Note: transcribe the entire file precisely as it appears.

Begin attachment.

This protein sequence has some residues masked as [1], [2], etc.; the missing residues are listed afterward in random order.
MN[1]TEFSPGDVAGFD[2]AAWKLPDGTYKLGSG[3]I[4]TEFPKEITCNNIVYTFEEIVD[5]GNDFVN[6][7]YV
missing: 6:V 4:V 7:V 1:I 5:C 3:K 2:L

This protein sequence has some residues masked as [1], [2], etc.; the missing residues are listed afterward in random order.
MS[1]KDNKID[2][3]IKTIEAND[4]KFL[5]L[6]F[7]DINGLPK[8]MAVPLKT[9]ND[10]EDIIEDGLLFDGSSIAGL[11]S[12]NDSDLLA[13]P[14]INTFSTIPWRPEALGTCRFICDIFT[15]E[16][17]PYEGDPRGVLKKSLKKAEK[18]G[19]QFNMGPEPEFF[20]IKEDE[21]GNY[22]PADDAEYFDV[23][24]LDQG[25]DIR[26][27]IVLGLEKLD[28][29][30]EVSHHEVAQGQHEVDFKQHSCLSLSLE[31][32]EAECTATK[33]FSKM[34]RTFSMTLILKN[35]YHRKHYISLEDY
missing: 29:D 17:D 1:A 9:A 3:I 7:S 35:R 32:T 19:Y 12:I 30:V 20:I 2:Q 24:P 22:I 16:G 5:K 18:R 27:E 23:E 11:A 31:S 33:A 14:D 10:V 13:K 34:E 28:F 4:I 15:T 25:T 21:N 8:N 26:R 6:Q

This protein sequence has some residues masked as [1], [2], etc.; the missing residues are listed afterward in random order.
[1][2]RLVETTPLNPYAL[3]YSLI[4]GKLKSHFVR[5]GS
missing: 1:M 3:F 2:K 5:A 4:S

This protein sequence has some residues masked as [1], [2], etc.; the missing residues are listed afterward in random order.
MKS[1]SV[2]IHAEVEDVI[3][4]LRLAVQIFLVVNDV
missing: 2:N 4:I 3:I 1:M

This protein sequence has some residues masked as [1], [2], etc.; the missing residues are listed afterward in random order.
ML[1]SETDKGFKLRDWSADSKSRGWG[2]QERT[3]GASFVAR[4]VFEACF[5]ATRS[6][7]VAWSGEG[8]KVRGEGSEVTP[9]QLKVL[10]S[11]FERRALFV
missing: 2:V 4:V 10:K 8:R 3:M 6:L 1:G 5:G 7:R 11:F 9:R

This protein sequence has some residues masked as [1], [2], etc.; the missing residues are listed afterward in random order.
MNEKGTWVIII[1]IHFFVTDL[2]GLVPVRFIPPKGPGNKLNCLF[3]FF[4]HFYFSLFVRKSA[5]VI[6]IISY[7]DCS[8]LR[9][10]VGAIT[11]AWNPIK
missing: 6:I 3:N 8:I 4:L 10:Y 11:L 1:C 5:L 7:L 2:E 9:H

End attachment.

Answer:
This protein sequence has some residues masked as [1], [2], etc.; the missing residues are listed afterward in random order.
MN[1]TEFSPGDVAGFD[2]AAWKLPDGTYKLGSG[3]I[4]TEFPKEITCNNIVYTFEEIVD[5]GNDFVN[6][7]YV
missing: 6:V 4:V 7:V 1:I 5:C 3:K 2:L

This protein sequence has some residues masked as [1], [2], etc.; the missing residues are listed afterward in random order.
MS[1]KDNKID[2][3]IKTIEAND[4]KFL[5]L[6]F[7]DINGLPK[8]MAVPLKT[9]ND[10]EDIIEDGLLFDGSSIAGL[11]S[12]NDSDLLA[13]P[14]INTFSTIPWRPEALGTCRFICDIFT[15]E[16][17]PYEGDPRGVLKKSLKKAEK[18]G[19]QFNMGPEPEFF[20]IKEDE[21]GNY[22]PADDAEYFDV[23][24]LDQG[25]DIR[26][27]IVLGLEKLD[28][29][30]EVSHHEVAQGQHEVDFKQHSCLSLSLE[31][32]EAECTATK[33]FSKM[34]RTFSMTLILKN[35]YHRKHYISLEDY
missing: 29:D 17:D 1:A 9:A 3:I 7:S 35:R 32:T 19:Y 12:I 30:V 20:I 2:Q 24:P 22:I 16:G 5:K 18:R 27:E 23:E 11:A 31:S 33:A 14:D 10:V 13:K 34:E 28:F 4:I 15:T 25:T 21:N 8:N 26:R 6:Q

This protein sequence has some residues masked as [1], [2], etc.; the missing residues are listed afterward in random order.
[1][2]RLVETTPLNPYAL[3]YSLI[4]GKLKSHFVR[5]GS
missing: 1:M 3:F 2:K 5:A 4:S

This protein sequence has some residues masked as [1], [2], etc.; the missing residues are listed afterward in random order.
MKS[1]SV[2]IHAEVEDVI[3][4]LRLAVQIFLVVNDV
missing: 2:N 4:I 3:I 1:M

This protein sequence has some residues masked as [1], [2], etc.; the missing residues are listed afterward in random order.
ML[1]SETDKGFKLRDWSADSKSRGWG[2]QERT[3]GASFVAR[4]VFEACF[5]ATRS[6][7]VAWSGEG[8]KVRGEGSEVTP[9]QLKVL[10]S[11]FERRALFV
missing: 2:V 4:V 10:K 8:R 3:M 6:L 1:G 5:G 7:R 11:F 9:R

This protein sequence has some residues masked as [1], [2], etc.; the missing residues are listed afterward in random order.
MNEKGTWVIII[1]IHFFVTDL[2]GLVPVRFIPPKGPGNKLNCLF[3]FF[4]HFYFSLFVRKSA[5]VI[6]IISY[7]DCS[8]LR[9][10]VGAIT[11]AWNPIK
missing: 6:I 3:N 8:I 4:L 10:Y 11:L 1:C 5:L 7:L 2:E 9:H